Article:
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Fireplace Common Sense

Wednesday, February 6th, 2013 by Cynthia Cavoto


 

Chimney

As bitter winter weather sets in, there is nothing that make a house feel more cozy that a roaring fire.  Fireplaces have been used to heat homes since the dawn of time but they're not always used safely. Improper use of wood-burning fireplaces can result in everything from minor smoke damage on the mantel to deadly carbon monoxide build up or even a devastating house fire.  There are a few safety tips you should know about using a wood burning fireplace.

First, you need to make sure you open the flue or smoke will back up into the house very quickly. It sounds like a common sense thing to do, but it is an easy thing to forget if you're not building fires on a regular basis.  Most folks keep the flue closed when the fireplace is not in use to keep out the draft and any small critters that might find their way into the chimney.  Checking the chimney cap regularly should all but eliminate the latter issue. 

Use seasoned firewood.  Firewood should be seasoned, that is properly dried hardwoods.  Avoid burning wet, rotting or soft woods such as pine. These not only produce more smoke but can increase the amount of creosote buildup in your chimney.  Stored wood should be stacked log cabin style to allow for airflow throughout the stack to prevent rot.  Also avoid using any kind of treated wood such as scraps of decking. These can give off harmful fumes.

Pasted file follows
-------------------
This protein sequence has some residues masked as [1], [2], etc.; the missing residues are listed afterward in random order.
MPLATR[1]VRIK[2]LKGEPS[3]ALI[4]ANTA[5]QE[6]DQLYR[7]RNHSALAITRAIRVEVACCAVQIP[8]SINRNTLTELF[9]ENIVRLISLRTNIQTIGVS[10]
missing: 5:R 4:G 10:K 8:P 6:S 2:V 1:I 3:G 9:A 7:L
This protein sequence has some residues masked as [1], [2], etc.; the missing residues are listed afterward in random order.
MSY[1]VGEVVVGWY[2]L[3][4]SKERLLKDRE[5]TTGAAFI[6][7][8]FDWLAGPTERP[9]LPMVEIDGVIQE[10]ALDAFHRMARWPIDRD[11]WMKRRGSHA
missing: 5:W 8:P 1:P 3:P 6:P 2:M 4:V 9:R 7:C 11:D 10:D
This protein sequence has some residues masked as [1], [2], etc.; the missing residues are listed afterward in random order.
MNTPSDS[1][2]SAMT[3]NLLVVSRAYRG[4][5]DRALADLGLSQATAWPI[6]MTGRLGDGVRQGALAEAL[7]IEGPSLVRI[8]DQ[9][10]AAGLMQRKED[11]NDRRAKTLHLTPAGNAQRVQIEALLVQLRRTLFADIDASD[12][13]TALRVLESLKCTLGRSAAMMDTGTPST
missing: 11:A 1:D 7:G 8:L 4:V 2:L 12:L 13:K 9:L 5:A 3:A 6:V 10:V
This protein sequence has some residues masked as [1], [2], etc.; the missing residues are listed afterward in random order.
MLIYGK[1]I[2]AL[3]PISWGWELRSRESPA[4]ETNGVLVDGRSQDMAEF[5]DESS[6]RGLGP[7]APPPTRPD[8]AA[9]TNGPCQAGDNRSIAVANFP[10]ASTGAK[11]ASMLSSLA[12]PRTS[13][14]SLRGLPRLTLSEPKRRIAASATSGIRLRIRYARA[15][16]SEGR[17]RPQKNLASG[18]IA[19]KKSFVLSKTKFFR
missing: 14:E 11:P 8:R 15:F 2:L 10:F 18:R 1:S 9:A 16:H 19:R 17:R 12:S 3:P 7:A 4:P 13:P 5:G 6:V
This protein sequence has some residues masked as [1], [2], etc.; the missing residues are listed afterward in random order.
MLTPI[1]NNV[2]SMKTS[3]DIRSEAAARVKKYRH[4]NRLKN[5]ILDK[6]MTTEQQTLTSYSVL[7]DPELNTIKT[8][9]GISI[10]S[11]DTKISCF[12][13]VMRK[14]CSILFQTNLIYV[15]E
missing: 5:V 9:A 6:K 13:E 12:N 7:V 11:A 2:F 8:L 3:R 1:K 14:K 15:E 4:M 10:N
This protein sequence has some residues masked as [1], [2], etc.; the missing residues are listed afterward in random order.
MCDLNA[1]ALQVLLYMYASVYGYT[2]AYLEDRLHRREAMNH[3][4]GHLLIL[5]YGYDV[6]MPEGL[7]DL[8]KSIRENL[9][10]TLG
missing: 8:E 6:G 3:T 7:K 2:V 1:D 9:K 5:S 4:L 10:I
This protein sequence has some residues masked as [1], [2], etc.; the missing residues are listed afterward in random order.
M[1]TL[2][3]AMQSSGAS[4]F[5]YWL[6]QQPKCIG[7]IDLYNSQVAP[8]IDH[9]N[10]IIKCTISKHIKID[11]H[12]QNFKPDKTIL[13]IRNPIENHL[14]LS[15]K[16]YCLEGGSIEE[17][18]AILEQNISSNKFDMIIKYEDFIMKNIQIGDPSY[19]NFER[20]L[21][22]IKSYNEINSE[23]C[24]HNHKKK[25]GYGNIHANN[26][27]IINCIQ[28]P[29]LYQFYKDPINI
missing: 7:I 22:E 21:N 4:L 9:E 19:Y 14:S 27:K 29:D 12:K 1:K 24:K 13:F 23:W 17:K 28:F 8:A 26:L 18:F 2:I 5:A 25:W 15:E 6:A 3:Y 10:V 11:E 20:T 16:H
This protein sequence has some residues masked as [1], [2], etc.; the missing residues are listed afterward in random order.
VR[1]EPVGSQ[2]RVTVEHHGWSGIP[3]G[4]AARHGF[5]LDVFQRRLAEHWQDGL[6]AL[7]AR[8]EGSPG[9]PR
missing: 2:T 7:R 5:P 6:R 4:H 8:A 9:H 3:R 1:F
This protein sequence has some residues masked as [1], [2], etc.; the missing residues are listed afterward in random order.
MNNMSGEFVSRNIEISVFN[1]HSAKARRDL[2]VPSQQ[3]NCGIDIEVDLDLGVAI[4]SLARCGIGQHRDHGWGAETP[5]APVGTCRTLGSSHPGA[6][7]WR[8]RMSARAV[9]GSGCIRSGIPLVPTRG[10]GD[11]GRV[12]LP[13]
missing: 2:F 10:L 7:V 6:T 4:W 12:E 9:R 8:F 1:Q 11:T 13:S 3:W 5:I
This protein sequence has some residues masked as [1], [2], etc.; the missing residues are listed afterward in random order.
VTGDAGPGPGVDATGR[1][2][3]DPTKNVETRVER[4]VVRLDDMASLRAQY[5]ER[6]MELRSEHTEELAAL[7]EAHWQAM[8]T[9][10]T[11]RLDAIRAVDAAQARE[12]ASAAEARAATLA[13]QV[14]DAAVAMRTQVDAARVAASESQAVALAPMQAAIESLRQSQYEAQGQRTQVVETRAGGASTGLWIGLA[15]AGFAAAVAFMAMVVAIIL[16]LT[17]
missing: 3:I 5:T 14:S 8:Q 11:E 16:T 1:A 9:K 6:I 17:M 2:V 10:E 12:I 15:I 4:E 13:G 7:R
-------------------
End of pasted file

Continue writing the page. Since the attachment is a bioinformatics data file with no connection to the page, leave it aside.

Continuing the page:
Use fat wood rather than newspapers to start your fire.  Fat wood burns cleaner than newspaper.  In addition, newspaper has been known to waft up the chimney when it burns then land on the roof increasing the risk of a house fire. 

Properly dispose of ashes after a fire.  Have a metal ash bucket and shovel on hand to remove ashes after a fire.  Never assume a fire to be all the way out.  Ashes and coals that may seem cool to the touch can and often do reignite. Many gardeners use ashes in their gardens.  Consider having a metal garbage can solely for disposing of fireplace ashes.  This ash can should be kept away from the house and never in an attached garage. 

Finally, have a carbon monoxide detector in the room with your fireplace.  This will give you an early warning if fumes are backing up into your home. 

We've discussed chimney maintenance in an earlier post but as a reminder, having your chimney inspected and cleaned on a regular basis is vital.

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